Monday, April 14, 2008

Lonely Planet guidebook fiction

I’ve long been suss about Lonely Planet guides anyway. An Aussie export powerhouse, centered on – and so co-opted by – the American market. Which puts it in an exclusive club of three – the other two of which are crocs (Dundee and Steve Irwin).

Worse though, is Lonely Planet’s odiferous boomer taint. Beginning from humble and youthful beginnings in the early 1970s, Lonely Planet began, or if not greatly popularised, the supposed distinction between “tourists” (bad) and “travellers” (good). I would have thought that any such distinction has just one acid test – tourists carry mass-market guidebooks. QED.

The boomer taint insidiously extends to Lonely Planet’s editorial, in the oddest places. Here’s a background small fact about the Tanami Track (from Lonely Planet Outback Australia 2002 by Rob Van Driesum and Denis O'Byrne p 179 (accessed through Google Books)):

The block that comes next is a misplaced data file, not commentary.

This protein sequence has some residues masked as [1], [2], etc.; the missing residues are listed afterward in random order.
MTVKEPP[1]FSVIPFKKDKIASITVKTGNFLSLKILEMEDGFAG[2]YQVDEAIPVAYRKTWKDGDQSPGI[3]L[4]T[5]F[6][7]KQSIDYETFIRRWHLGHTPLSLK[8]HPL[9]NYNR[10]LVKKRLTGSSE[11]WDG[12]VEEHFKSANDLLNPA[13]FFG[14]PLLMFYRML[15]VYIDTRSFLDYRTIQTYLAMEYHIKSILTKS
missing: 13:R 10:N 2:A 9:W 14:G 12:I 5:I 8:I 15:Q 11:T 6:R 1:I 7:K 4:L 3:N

“Up until the early 1970s there was a stock route that went from Refrigerator Bore [183 km NW of Yuendemu] . . . to Balgo and Halls Creek. This route was pioneered in the early 1960s and a series of wells dug along its length to supply the cattle. Once trucks took over from droving, the route was no longer used”.

Unless someone here is taking the piss, Lonely Planet actually wants us to know that a track that was “pioneered” (no less) in the early 1960s was obsolete within ten years. Apart from factual dubiousness of this quote (the last droving use of the Canning Stock Route, for example, was in 1958, about when road-trains for cattle took off), there is its barely hidden meta-narrative of all boomers (and of all Lonely Planet guides). That all time froze circa 1973, but in so freezing, a more innocent time of a decade earlier was somehow captured in the final result. “We want (back) our childhood (/got-there before-it-was ruined traveller-hood), and we want it now” – the boomers’ evergreen, pathetic anthem.

Roll up, roll up, welcome to the perma-nostalgic, pioneering 1960s. For boomers, it's the decade without a past, or end.

Comments: Post a Comment

<< Home

This page is powered by Blogger. Isn't yours?